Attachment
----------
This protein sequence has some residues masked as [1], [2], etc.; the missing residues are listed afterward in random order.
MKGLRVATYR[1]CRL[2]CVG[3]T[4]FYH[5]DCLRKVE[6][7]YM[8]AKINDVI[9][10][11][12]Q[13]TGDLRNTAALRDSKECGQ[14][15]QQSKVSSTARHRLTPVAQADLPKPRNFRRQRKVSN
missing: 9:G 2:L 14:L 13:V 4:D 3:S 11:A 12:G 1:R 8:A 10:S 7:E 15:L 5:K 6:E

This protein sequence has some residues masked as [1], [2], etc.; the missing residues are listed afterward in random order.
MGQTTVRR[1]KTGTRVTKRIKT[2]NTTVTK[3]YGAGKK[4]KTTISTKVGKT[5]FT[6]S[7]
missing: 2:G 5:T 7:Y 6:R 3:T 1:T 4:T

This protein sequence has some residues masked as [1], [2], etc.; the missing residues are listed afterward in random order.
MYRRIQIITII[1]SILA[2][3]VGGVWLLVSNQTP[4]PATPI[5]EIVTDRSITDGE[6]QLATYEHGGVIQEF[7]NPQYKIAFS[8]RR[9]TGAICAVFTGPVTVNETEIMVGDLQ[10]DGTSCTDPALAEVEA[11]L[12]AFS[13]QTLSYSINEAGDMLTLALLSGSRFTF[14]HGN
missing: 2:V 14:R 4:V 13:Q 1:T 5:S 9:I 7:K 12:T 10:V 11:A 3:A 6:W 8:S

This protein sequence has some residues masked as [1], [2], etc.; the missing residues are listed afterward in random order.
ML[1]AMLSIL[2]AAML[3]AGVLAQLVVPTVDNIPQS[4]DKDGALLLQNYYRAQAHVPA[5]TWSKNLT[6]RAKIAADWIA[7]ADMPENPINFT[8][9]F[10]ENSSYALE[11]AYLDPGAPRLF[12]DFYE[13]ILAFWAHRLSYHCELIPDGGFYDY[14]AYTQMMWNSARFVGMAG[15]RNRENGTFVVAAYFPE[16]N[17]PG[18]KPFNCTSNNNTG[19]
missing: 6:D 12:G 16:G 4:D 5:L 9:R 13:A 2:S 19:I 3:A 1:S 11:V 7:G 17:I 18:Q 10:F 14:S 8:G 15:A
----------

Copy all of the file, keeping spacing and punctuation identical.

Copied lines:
This protein sequence has some residues masked as [1], [2], etc.; the missing residues are listed afterward in random order.
MKGLRVATYR[1]CRL[2]CVG[3]T[4]FYH[5]DCLRKVE[6][7]YM[8]AKINDVI[9][10][11][12]Q[13]TGDLRNTAALRDSKECGQ[14][15]QQSKVSSTARHRLTPVAQADLPKPRNFRRQRKVSN
missing: 9:G 2:L 14:L 13:V 4:D 3:S 11:A 12:G 1:R 8:A 10:S 7:E 15:L 5:K 6:E

This protein sequence has some residues masked as [1], [2], etc.; the missing residues are listed afterward in random order.
MGQTTVRR[1]KTGTRVTKRIKT[2]NTTVTK[3]YGAGKK[4]KTTISTKVGKT[5]FT[6]S[7]
missing: 2:G 5:T 7:Y 6:R 3:T 1:T 4:T

This protein sequence has some residues masked as [1], [2], etc.; the missing residues are listed afterward in random order.
MYRRIQIITII[1]SILA[2][3]VGGVWLLVSNQTP[4]PATPI[5]EIVTDRSITDGE[6]QLATYEHGGVIQEF[7]NPQYKIAFS[8]RR[9]TGAICAVFTGPVTVNETEIMVGDLQ[10]DGTSCTDPALAEVEA[11]L[12]AFS[13]QTLSYSINEAGDMLTLALLSGSRFTF[14]HGN
missing: 2:V 14:R 4:V 13:Q 1:T 5:S 9:I 7:K 12:T 10:V 11:A 3:A 6:W 8:S

This protein sequence has some residues masked as [1], [2], etc.; the missing residues are listed afterward in random order.
ML[1]AMLSIL[2]AAML[3]AGVLAQLVVPTVDNIPQS[4]DKDGALLLQNYYRAQAHVPA[5]TWSKNLT[6]RAKIAADWIA[7]ADMPENPINFT[8][9]F[10]ENSSYALE[11]AYLDPGAPRLF[12]DFYE[13]ILAFWAHRLSYHCELIPDGGFYDY[14]AYTQMMWNSARFVGMAG[15]RNRENGTFVVAAYFPE[16]N[17]PG[18]KPFNCTSNNNTG[19]
missing: 6:D 12:G 16:G 4:D 5:L 9:R 13:A 2:S 19:I 3:A 1:S 11:V 7:G 17:I 18:Q 10:F 14:S 8:G 15:A